Kellie Day, Debono Scholarship recipient | Aplastic Anemia and MDS International Foundation (AAMDSIF) Return to top.

Kellie Day, Debono Scholarship recipient

Kellie was diagnosed with aplastic anemia in March 2005 when she was eleven years old. After two years of unsuccessful treatment, she was diagnosed with a second disease: PNH. Fortunately, she was able to receive a life-saving bone marrow transplant from her brother at St. Jude Children’s Research Hospital. This fall, Kellie will continue her undergraduate studies at Carson-Newman University, in her home state of Tennessee, where she will begin her sophomore year. She is pursuing a degree in nursing – a degree for which she is inspired not only by her own experiences, but also the experiences of those she has loved and befriended. When she was undergoing treatment, she knew many children afflicted with cancer who subsequently passed away. Her mother is currently battling breast cancer. As a result, she is working towards her goal to become an oncology nurse.

She is an excellent student and a leader. Kellie has compiled close to a 3.7 GPA during her freshman year of college, and while in high school was co-president of the student body. An active volunteer, she has participated in the Susan G. Komen Race For the Cure and the planning of a Relay for Life Event. Kellie has also raised over $1,200 for St. Jude Hospital and spends time with residents of a local nursing home.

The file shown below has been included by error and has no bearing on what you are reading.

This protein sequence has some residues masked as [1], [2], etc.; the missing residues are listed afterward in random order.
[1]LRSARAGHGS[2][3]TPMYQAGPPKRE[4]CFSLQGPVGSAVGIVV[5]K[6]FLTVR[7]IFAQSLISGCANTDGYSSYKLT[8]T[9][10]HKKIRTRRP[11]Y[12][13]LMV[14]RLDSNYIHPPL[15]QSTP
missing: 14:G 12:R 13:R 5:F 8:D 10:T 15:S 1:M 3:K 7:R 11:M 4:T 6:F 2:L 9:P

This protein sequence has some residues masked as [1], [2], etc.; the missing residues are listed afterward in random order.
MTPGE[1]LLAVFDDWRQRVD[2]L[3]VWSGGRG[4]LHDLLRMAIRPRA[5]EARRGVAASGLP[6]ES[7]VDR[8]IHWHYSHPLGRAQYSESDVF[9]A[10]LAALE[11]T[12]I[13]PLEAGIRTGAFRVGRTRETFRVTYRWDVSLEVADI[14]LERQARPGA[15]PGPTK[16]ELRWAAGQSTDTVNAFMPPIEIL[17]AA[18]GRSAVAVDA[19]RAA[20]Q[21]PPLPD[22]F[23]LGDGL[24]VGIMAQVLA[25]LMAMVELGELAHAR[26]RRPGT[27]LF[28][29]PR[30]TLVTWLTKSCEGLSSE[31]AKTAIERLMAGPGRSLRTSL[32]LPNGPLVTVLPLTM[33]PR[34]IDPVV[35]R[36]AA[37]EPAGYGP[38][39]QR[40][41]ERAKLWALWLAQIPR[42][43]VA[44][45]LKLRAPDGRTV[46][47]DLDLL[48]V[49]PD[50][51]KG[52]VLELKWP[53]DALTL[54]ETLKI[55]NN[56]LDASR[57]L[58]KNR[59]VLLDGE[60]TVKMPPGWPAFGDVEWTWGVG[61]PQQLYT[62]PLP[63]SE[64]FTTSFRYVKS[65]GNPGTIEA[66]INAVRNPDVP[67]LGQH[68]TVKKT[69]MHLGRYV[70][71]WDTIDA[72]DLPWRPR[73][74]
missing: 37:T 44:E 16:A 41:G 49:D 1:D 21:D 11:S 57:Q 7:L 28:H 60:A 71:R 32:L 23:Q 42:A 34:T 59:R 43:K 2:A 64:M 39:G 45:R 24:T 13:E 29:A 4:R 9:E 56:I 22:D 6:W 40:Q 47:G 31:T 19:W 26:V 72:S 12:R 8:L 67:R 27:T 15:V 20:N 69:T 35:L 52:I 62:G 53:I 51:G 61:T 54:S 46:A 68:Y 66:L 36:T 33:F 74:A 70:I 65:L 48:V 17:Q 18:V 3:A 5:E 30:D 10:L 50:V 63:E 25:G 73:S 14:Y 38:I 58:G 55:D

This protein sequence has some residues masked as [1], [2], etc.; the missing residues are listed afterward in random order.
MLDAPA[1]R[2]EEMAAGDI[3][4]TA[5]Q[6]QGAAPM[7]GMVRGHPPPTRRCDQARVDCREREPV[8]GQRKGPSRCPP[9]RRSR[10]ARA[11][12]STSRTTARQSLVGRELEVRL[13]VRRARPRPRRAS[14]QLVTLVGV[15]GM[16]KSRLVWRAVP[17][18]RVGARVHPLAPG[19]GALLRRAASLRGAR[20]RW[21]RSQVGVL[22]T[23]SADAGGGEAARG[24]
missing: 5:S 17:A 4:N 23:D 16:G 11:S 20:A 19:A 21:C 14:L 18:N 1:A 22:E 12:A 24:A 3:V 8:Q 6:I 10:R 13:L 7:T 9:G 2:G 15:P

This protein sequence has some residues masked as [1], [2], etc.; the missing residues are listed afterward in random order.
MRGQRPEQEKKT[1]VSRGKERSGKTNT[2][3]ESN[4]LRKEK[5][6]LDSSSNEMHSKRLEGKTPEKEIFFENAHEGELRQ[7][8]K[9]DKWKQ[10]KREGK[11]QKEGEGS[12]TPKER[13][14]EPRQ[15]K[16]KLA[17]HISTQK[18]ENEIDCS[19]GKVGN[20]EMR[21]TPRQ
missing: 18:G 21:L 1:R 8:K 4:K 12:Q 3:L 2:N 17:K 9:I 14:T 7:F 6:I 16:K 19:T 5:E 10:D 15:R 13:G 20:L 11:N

In Her Own Words

Most people don’t like to talk about the psychological damage because it’s scary and lasts longer than the physical scars do. Over my time at the local hospital and St. Jude, I met so many children who have forever changed my life. The only thing is that most of them have passed away because of cancer. For being nineteen years old, I have been to far too many funerals. After a while, the death that seemed to be constantly surrounding me eventually got to me. I felt guilty for surviving when most of my friends didn’t.

I look at my situation and know that I have two options. Option one consists of me feeling sorry for myself and letting the guilt rule my life. I would live a very cynical and bitter life. Or, I can take option two; I can look at the challenge I faced as a blessing. I can be joyful that I met those children who changed my life because if it wasn’t for them I wouldn’t be me. It’s a struggle, but every day I choose the second option.

Because of the challenge I faced, I choose to not accept being mediocre. My dream is to be an oncology nurse so I can help other children who are going through the same thing I went through. I don’t live for myself anymore; I live for those kids who didn’t get a chance to live their full life. They are my inspiration to never give up. Not a day goes by that I don’t think of my friends who passed away. Every time I see their faces in my mind, it reminds me that I have the opportunity to live.